As well as a change to the language, we also saw new ECB staff economic projections. Inflation forecasts have been revised down one-tenth to 1.4% for 2018 and two-tenths for 2019 at 1.5%. GDP was moved up one tenth for 2018 to 2.4% though unchanged for 2019 and 2020 at 1.9% and 1.7% respectively. The EUR opens in North America today at USD1.2295 and EUR/CAD1.5830.

It’s now more than 24 hours since GBP/USD was last on a 1.39 ‘big figure’ whilst both in New York yesterday evening and in Asia overnight, it has actually traded on 1.37. In part this reflects a more general improvement in the US Dollar after President Trump granted some exemptions to his proposed tariffs but it also reflects GBP-specific weakness. The pound is this morning lower against all the major currencies we follow closely here apart from the euro, with GBP/CAD down more than 2 cents from Thursday’s high.

According to the Financial Times this morning, Brexit impact assessments published by the Exiting the EU Committee on Thursday show that the government’s policy of allowing regulatory divergence with the EU is estimated to cost the economy the most. It says that, “The document gives a detailed account of the cross government new economic model, which shows that in a classic Free Trade agreement with the EU27, the total hit to the economy would be 5 per cent less growth than otherwise after 15 years.” The other main conclusion, not already in the public domain, is that the public finance costs of Brexit are now thought to be more onerous than previous Treasury modelling suggested, with a net cost of 3 per cent of national income from an FTA agreement.

In economic data today, UK manufacturing output, which has been a bright spot thanks to the strong global economy, inched up only 0.1% m/m in January after a 0.3% rise in December. January marked the ninth month in a row of manufacturing growth in monthly terms - the longest such run since records began 50 years ago - but the overall picture was one of slowing momentum. Over the three months to January, manufacturing output rose 0.9%, the weakest pace since mid-2017. Separate figures showed construction output plunged 3.4% m/m in January after a 1.6% in December, the biggest drop since June 2012 and worse than any analyst forecast ahead of publication. The UK economy grew at a quarterly rate of 0.4% in the three months to December 2017 and today’s figures do nothing to offer any hope of a pick-up in the pace of growth. The British Pound opens in North America at USD1.3865, GBP/EUR1.1200 and GBP/CAD1.7930.

The Australian Dollar has slipped gradually lower from Tuesday’s high of USD0.7835 and as we write, it is just clinging on to a 78 cents ‘big figure’ whilst the AUD/CAD cross is around a cent lower than Wednesday’s best level of 1.0135. There is a good area of technical support evident around USD0.7775 and it is this area which will be closely watched when the US jobs numbers are published later this afternoon.

President Trump made strong hints that Australia would be given special consideration on steel tariffs. “We’re are going to be very fair, we’re going to be very flexible, but we’re going to protect the American worker,” he said before a cabinet meeting in Washington. “We’re negotiating with Mexico, we’re negotiating with Canada. We have a very close relationship with Australia. We have a trade surplus with Australia. Great country, long-term partner. We’ll be doing something with them. We’ll be doing something with some other countries.” When it came to the formal announcement, however, there was no mention of Australia.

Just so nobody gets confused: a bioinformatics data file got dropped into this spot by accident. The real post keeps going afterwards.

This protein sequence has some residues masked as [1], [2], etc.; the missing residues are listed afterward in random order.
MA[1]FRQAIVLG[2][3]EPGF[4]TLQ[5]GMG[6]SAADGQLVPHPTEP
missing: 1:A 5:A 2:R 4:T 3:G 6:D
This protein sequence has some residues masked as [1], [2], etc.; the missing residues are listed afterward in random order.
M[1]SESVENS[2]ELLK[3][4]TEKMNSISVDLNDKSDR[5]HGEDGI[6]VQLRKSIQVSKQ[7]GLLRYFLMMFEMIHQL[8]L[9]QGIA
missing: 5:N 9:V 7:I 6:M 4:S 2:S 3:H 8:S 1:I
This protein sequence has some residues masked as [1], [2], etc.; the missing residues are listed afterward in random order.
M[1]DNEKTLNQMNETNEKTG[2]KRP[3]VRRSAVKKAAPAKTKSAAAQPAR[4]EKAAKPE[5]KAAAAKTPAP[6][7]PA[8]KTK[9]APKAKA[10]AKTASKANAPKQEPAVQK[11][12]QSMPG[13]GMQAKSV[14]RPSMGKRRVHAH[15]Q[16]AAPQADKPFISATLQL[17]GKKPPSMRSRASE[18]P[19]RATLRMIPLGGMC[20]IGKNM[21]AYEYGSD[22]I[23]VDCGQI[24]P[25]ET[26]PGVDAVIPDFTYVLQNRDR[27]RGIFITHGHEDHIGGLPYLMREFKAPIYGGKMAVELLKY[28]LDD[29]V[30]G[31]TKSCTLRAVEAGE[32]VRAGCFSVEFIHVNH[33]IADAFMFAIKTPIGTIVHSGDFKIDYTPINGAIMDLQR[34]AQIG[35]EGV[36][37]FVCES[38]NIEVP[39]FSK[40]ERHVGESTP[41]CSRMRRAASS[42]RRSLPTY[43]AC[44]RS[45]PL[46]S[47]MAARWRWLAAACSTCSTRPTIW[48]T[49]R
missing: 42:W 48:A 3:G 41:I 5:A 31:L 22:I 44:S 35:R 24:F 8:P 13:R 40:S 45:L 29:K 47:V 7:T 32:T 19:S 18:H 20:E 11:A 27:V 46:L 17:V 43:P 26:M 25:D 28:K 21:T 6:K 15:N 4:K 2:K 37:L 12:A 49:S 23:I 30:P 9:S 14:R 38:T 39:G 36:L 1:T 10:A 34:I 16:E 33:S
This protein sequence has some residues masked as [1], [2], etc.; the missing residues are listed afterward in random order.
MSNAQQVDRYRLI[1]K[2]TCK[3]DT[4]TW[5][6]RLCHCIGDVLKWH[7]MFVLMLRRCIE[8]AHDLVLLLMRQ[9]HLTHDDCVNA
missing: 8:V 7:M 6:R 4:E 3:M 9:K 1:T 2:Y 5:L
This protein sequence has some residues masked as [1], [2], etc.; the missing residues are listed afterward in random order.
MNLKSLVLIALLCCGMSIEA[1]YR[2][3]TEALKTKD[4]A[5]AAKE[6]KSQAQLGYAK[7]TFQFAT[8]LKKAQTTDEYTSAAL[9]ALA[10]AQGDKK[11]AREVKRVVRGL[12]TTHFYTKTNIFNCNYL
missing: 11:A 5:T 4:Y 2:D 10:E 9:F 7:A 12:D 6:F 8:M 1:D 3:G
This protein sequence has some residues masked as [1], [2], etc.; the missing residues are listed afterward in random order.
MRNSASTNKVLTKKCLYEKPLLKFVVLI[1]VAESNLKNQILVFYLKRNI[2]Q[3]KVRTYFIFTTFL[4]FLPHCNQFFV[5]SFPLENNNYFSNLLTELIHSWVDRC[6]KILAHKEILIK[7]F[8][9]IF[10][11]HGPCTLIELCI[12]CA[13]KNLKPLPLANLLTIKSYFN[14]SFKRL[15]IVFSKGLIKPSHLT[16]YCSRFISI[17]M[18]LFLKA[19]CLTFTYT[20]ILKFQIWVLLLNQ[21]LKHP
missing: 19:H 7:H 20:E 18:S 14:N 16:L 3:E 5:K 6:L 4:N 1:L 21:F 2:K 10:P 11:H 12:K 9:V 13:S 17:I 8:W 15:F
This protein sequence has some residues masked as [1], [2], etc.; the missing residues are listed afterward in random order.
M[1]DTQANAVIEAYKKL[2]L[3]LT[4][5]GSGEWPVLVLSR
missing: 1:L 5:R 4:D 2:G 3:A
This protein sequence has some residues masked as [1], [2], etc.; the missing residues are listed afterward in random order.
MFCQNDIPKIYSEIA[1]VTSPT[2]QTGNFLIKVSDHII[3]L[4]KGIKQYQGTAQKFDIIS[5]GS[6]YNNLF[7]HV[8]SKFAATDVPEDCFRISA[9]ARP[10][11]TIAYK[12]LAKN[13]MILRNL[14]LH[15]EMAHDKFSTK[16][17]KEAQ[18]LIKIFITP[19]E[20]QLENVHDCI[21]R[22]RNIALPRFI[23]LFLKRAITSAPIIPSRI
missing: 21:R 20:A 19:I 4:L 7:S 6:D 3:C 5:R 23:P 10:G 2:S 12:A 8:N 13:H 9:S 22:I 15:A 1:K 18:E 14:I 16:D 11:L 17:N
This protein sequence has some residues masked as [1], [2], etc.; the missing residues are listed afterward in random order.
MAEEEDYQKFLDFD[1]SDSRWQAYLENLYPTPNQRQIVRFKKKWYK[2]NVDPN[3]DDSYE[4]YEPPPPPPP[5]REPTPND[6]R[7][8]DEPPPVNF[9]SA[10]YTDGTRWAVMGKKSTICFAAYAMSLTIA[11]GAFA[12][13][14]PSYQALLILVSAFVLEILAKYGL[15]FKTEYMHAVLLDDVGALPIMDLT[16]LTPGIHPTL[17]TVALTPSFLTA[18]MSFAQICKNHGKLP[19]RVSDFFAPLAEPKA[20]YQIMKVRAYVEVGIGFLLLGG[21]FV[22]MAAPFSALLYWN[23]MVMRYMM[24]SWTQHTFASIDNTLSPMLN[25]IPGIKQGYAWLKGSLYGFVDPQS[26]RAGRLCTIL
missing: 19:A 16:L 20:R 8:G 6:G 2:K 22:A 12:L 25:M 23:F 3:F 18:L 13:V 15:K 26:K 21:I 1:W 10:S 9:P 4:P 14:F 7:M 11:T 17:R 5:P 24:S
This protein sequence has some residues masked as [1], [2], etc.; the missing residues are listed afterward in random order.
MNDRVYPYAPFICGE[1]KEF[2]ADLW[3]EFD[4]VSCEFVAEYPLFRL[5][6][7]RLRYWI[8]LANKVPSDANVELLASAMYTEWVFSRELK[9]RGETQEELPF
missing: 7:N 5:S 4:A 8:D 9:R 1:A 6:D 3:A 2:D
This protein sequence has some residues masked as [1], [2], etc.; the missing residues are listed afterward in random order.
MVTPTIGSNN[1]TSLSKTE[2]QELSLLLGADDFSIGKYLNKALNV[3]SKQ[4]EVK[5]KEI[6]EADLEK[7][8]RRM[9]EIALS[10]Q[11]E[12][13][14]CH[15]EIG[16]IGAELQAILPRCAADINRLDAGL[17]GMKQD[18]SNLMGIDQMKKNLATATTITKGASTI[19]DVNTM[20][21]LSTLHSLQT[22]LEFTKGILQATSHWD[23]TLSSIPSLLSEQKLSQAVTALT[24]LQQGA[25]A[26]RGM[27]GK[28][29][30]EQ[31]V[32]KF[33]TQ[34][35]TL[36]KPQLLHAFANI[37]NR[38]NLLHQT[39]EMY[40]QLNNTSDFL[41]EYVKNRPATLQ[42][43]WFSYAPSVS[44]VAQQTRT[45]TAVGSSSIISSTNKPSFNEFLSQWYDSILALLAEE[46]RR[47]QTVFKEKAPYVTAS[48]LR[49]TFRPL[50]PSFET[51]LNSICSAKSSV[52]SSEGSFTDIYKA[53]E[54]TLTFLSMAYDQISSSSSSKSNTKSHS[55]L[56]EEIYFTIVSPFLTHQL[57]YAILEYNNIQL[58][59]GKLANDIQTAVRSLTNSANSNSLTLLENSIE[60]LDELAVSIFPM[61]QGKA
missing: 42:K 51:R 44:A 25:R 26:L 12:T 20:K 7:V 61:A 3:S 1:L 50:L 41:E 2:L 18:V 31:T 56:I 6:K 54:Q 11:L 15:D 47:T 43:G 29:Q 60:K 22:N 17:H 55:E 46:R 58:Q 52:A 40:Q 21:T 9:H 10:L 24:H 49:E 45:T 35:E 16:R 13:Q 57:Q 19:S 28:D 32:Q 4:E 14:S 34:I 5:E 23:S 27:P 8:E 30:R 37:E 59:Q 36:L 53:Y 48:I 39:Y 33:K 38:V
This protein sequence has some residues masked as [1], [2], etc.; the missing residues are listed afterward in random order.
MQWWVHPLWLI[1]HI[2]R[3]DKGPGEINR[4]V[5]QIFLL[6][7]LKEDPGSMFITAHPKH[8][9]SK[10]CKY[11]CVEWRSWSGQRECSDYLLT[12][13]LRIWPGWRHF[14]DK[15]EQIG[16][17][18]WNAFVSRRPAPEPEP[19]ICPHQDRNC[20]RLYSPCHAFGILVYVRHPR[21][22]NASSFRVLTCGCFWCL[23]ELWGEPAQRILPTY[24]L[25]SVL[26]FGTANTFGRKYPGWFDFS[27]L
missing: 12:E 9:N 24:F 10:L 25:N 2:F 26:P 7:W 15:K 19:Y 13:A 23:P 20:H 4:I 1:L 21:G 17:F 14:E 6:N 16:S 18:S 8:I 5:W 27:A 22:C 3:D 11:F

Australian Prime Minister Malcolm Turnbull welcomed the way Mr Trump had recognised that Australia was a strong ally of the US. "He expressly acknowledged the points we have made about the important relationship with Australia, the very strong friendship and of course the fact America has a surplus in its trade with Australia.” President Trump has invited “any country with which we have a security relationship” to discuss “alternative ways” to address the security risks of steel and aluminum imports. Trade negotiator, Robert Lighthizer, will now be heavily lobbied by Australian politicians and businesses. The Australian Dollar opens in North America this morning at USD0.7800, with AUD/NZD at 1.0720 and AUD/CAD1.0045.

The New Zealand Dollar hasn’t seen US 73 cents since lunchtime on Tuesday, though its decline against the USD has been measured and orderly. Indeed, it only had a very brief spike below 0.7250 yesterday afternoon and has otherwise spent the whole of the past 60 hours in the high 72’s.

In economic data, total card spending across all industries was relatively flat (up 0.1 percent) in February 2018, when adjusted for seasonal effects, Stats NZ said today. Retail card spending dipped 0.3 percent in February, after five consecutive monthly increases. February’s decline was led by a 0.5 percent fall in spending on consumables, which includes grocery and liquor retailing and the statisticians commented that, “This is the first decrease in the consumables group since May 2017 and could be the effect of people hunkering down during the two ex-tropical cyclones that hit this month.” Spending was subdued across most of the six retail industries. There was little or no change in durables (includes hardware, furniture, and appliances), hospitality (accommodation, bars, cafes, restaurants, and takeaways), apparel (clothing and footwear), and fuel.

As the North Island of New Zealand spends the weekend worrying about a potential hit from Cyclone Hola on Monday and Tuesday, the Kiwi Dollar opens in North America at USD0.7280 and NZD/CAD0.9370.